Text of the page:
HELENA — Dozens of protesters occupied the governor's offices for more than four hours and interrupted their meeting with him by playing old-time tunes on a piano and dancing on an historic conference table after he refused to renounce his support for an oil pipeline project.
The protesters argued that Gov. Brian Schweitzer should oppose the planned Keystone XL pipeline from Canada to the U.S. after the Exxon Mobil pipeline spill in the Yellowstone River.
That spill has polluted the shoreline and backwaters along dozens of miles of the scenic river and led to friction between the governor and Exxon Mobil amid claims the company has not been forthright about the nature of the spill.
The group of about 70 people descended on the Capitol around midday. Protesters scaled flag poles to string up a banner reading "pipelines spill, Exxon kills. Big oil out of Montana," while others occupied the central area of the governor's office and played drums and chanted.
The group dispersed late in the afternoon after police arrested two men and three women who refused to leave and were chained together.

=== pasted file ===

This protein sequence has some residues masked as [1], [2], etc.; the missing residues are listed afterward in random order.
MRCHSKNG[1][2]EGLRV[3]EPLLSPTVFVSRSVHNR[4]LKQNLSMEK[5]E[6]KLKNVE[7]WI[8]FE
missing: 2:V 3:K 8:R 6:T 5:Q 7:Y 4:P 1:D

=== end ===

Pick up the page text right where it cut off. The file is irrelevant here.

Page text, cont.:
During the meeting with governor, which lasted about 20 minutes in a reception room, protesters became increasingly restless after Schweitzer said immediately that he would not cede to their demands.
The protesters accused Schweitzer, a Democrat, of hating indigenous people they argued have been harmed by oil development and being in cahoots with "evil" industries.
Schweitzer pointed out that none of the protesters had actually been to the tar sands oil fields in Canada; inferring misinformation was driving opposition. Schweitzer pointed out that Montana has 88 pipelines, and said he supports development of new pipelines that meet modern standards of safety.
The group hissed at that and other statements, such as Schweitzer's assertion that it is more important to reduce the demand for oil rather than try to shut off the supply.
The governor has been an advocate of conservation and developing wind energy in Montana but has also touted development of coal and oil in Montana — much to the frustration The meeting devolved from there until protesters started dancing while one played music on an office piano.
Afterward, Schweitzer noted he was not allowed to finish many answers to the questions he was asked. And he pointed out he never learned exactly what protesters meant by asking him to block big oil from the state.
"I tried to ask them what size oil would be acceptable. I didn't get any answer to that," Schweitzer said.